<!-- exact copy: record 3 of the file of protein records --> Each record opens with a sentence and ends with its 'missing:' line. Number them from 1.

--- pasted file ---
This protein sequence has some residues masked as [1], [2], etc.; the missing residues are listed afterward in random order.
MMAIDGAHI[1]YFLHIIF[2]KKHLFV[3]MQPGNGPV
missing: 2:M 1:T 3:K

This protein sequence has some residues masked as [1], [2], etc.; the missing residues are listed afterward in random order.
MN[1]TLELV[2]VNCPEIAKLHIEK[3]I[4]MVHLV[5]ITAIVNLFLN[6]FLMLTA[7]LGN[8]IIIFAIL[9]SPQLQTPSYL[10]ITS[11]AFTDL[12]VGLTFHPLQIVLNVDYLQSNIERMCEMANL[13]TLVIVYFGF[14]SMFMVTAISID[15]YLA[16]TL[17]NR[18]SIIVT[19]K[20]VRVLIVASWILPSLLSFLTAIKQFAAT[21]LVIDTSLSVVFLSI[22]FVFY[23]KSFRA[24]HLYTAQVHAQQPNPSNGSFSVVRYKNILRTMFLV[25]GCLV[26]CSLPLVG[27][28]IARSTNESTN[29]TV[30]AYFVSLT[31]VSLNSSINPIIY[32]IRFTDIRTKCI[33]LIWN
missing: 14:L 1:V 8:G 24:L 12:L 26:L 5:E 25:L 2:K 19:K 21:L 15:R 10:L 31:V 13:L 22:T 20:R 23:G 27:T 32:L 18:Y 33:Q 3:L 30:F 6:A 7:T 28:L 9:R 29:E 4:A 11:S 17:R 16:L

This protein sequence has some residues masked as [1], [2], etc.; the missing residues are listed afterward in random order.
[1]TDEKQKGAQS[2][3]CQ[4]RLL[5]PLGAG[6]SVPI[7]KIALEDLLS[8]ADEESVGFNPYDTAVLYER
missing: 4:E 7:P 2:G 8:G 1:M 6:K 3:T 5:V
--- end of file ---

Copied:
This protein sequence has some residues masked as [1], [2], etc.; the missing residues are listed afterward in random order.
[1]TDEKQKGAQS[2][3]CQ[4]RLL[5]PLGAG[6]SVPI[7]KIALEDLLS[8]ADEESVGFNPYDTAVLYER
missing: 4:E 7:P 2:G 8:G 1:M 6:K 3:T 5:V